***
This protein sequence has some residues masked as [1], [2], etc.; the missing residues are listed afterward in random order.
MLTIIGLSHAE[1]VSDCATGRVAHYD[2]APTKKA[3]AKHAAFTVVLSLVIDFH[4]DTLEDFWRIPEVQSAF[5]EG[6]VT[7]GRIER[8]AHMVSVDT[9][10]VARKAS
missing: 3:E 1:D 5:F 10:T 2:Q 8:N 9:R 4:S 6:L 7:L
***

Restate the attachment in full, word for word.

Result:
This protein sequence has some residues masked as [1], [2], etc.; the missing residues are listed afterward in random order.
MLTIIGLSHAE[1]VSDCATGRVAHYD[2]APTKKA[3]AKHAAFTVVLSLVIDFH[4]DTLEDFWRIPEVQSAF[5]EG[6]VT[7]GRIER[8]AHMVSVDT[9][10]VARKAS
missing: 3:E 1:D 5:F 10:T 2:Q 8:N 9:R 4:S 6:L 7:L